Activist investor Elliott Investment Management is calling for executive and board changes at real estate investment trust Crown Castle. Elliott, which holds a $2bn stake in Crown Castle, has hit out at a lack of oversight, flawed financial policy, and underperformance. Elliott said Crown Castle "suffers from a profound lack of oversight by the board, which has contributed to its irresponsible stewardship and flawed financial policy." This is not the first time the US hedge fund has pressured Crown Castle for change, having asked the company's management to rethink its infrastructure strategy three years ago.


BT withdraws from takeover talks with MusicMagpie

BT and German investor Aurelius Group have both withdrawn from takeover talks with MusicMagpie. The firm, which listed on the London Stock Exchange two years ago with a valuation of £200m, is now worth just £17m. The company has struggled to expand in the US and has faced declining revenues due to the popularity of streaming services and a decline in book sales.


Built environment puts pressure on net zero goal

Chris Hayward, policy chair of the City of London Corporation, says that while the City is on course to become operationally net zero by 2027, “there remains a lot of work to do” within the built environment sector. He notes that this sector accounts for around 42% of the City’s total carbon emissions. Mr Hayward says the corporation has issued advice on how planning applicants can ensure that carbon emissions resulting from development are reduced as much as possible. The corporation, he adds, is moving towards a “retrofit first” approach, where the reuse and refurbishment of existing buildings, structure and materials must be given serious consideration in any planning application.

Cyber-attack hits home sales

Property buyers have seen home completions delayed after CTS, a company which provides IT services to law firms, was hit by a cyber-incident. The issue at CTS is having a knock-on effect on firms involved in property completions, with around 80 law firms believed to have been affected. CTS said it is “working closely with a leading global cyber forensics firm to help us with an urgent investigation into the incident and to assist us in service restoration.” The property law regulator, the CLC, has confirmed there has been disruption to some transactions. The regulator says law firms need to work together to avoid disruption.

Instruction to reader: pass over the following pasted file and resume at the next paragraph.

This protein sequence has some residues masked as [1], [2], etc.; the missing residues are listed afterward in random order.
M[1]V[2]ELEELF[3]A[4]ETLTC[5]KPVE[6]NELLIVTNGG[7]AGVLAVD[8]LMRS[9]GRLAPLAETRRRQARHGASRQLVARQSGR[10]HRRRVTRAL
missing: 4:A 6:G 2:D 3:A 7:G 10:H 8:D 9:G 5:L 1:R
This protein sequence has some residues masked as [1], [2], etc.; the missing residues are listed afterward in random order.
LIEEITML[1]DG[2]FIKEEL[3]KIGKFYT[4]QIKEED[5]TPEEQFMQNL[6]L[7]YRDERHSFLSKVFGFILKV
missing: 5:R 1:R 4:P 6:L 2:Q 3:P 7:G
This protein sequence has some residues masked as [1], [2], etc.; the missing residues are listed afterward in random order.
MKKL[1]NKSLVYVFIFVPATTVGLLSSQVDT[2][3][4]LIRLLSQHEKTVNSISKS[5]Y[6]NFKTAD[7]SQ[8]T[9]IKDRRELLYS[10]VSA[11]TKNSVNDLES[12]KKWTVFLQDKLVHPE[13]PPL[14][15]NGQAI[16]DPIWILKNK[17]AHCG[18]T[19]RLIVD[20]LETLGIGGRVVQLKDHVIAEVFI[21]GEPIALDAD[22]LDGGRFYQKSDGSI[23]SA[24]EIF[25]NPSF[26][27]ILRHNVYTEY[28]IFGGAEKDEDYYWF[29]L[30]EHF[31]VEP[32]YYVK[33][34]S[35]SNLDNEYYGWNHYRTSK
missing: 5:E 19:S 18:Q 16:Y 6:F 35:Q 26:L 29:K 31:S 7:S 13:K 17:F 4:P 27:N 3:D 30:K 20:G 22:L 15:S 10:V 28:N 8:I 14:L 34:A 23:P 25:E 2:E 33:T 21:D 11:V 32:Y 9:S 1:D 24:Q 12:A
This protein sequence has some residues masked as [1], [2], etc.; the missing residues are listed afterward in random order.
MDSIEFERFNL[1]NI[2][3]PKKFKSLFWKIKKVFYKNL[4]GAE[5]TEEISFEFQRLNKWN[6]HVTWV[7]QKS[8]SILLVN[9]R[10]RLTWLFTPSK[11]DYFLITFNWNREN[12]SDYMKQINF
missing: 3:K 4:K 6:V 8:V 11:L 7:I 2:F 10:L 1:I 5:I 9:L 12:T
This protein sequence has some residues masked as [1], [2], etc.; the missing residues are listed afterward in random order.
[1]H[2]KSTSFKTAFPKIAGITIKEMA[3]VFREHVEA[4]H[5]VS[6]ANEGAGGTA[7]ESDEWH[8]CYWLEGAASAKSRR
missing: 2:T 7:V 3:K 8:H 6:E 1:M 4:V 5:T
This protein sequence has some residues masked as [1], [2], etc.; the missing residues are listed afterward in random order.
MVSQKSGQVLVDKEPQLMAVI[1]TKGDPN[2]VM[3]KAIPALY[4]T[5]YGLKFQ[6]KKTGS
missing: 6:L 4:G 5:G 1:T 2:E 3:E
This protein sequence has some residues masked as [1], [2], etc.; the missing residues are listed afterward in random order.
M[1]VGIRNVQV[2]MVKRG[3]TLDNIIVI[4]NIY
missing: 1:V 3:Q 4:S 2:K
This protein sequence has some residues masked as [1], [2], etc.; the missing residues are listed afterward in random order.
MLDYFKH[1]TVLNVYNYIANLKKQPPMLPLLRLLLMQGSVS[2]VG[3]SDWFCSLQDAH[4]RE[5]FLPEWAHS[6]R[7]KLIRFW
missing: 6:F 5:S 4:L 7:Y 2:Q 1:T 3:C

Black Friday transactions down 0.63%, says Barclays

Data from Barclays shows that payment transactions on Black Friday were down 0.63% year-on-year.


Rates need to stay higher for longer, analysts warn

Analysts at S&P Global Ratings have warned that interest rates will have to remain higher for longer in order to meet the Bank of England's inflation target. The report says monetary policy “will have to remain restrictive for longer to return the inflation rate to 2% on a sustainable basis.” The credit ratings agency has forecast that the Bank will not begin cutting base rate until the second half of 2024. S&P also warned that Britain faces “yet another year of economic weakness in 2024 with GDP growth of just 0.4%, as interest rates remain restrictive for an extended period.” Meanwhile, Mark Haefele, global wealth management chief investment officer at UBS, says better than expected business activity has dampened expectations of impending rate cuts. He said the chance of the Bank of England cutting rates before June is down from 97% on November 20 to 36%.

Bailey: Hitting inflation target will be 'hard work'

Bank of England governor Andrew Bailey says getting inflation down to the Bank's 2% target will be "hard work," saying that while recent falls have been driven by surging energy costs falling back, “the rest of it has to be done by policy and monetary policy.” He went on to warn that policy is “operating in what I call a restrictive way at the moment - it is restricting the economy.” Inflation, which last year hit a peak of more than 11%, has since fallen to 4.6%. The Bank of England says it does not expect inflation to return to the 2% rate until the end of 2025. Mr Bailey also warned that, despite recent falls in inflation, interest rates will not be cut in the "foreseeable future" as the Bank looks to hit the 2% target.


PM welcomes foreign firms' £29.5bn 'vote of confidence'

As he hosts a group of leading business figures at the Global Investment Summit, Rishi Sunak says £29.5bn of new investment has been promised by foreign firms. This, the Prime Minister says, serves as a "huge vote of confidence" in the UK economy. Australian funds IFM Investors and Aware Super will invest £10bn and £5bn respectively, while Spanish power giant Iberdrola will invest £7bn. Microsoft will also invest £2.5bn in AI infrastructure. At the last summit, which was held in 2021, companies promised to invest nearly £10bn in the UK.